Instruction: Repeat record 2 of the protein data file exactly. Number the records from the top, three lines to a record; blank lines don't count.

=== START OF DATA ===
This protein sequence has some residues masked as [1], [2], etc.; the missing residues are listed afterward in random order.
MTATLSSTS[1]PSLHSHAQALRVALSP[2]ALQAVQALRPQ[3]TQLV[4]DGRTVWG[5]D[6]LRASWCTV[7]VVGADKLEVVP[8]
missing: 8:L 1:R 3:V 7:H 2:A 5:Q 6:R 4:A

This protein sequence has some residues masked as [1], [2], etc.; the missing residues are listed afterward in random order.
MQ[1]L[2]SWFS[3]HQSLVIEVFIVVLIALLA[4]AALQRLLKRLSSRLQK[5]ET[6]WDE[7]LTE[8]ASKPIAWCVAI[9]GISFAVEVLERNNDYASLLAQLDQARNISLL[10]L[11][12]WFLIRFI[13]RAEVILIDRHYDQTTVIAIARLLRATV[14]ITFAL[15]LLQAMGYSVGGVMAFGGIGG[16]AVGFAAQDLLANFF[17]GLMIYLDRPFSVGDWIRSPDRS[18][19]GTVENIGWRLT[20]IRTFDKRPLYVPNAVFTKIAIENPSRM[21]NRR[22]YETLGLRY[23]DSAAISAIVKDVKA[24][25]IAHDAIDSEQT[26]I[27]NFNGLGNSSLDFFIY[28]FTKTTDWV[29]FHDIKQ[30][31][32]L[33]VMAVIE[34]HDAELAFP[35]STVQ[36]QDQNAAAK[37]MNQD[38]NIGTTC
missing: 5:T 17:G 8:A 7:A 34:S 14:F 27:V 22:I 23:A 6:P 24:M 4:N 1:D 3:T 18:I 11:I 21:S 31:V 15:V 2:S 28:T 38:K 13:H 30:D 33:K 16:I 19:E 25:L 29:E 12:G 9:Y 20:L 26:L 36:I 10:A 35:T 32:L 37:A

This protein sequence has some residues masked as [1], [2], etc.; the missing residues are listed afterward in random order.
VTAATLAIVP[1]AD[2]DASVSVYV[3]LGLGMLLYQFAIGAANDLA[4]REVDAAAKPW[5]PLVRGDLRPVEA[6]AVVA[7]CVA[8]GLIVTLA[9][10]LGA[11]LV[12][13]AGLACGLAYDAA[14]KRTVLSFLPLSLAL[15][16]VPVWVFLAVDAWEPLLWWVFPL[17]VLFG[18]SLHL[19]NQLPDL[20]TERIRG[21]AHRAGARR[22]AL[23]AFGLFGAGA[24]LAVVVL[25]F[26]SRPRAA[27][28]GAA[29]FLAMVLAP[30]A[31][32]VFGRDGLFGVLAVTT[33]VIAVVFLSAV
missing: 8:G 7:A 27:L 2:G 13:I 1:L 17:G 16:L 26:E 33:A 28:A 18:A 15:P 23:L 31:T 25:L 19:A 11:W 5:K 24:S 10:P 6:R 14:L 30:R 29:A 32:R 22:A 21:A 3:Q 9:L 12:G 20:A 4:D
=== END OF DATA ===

This protein sequence has some residues masked as [1], [2], etc.; the missing residues are listed afterward in random order.
MQ[1]L[2]SWFS[3]HQSLVIEVFIVVLIALLA[4]AALQRLLKRLSSRLQK[5]ET[6]WDE[7]LTE[8]ASKPIAWCVAI[9]GISFAVEVLERNNDYASLLAQLDQARNISLL[10]L[11][12]WFLIRFI[13]RAEVILIDRHYDQTTVIAIARLLRATV[14]ITFAL[15]LLQAMGYSVGGVMAFGGIGG[16]AVGFAAQDLLANFF[17]GLMIYLDRPFSVGDWIRSPDRS[18][19]GTVENIGWRLT[20]IRTFDKRPLYVPNAVFTKIAIENPSRM[21]NRR[22]YETLGLRY[23]DSAAISAIVKDVKA[24][25]IAHDAIDSEQT[26]I[27]NFNGLGNSSLDFFIY[28]FTKTTDWV[29]FHDIKQ[30][31][32]L[33]VMAVIE[34]HDAELAFP[35]STVQ[36]QDQNAAAK[37]MNQD[38]NIGTTC
missing: 5:T 17:G 8:A 7:A 34:S 14:F 27:V 22:I 23:A 6:P 24:M 4:N 1:D 3:T 18:I 11:I 21:S 31:V 15:V 2:S 28:T 38:K 13:H 30:D 33:K 16:I 19:E 25:L 29:E 12:G 9:Y 20:L 26:L 36:I 10:A 35:T 32:L 37:A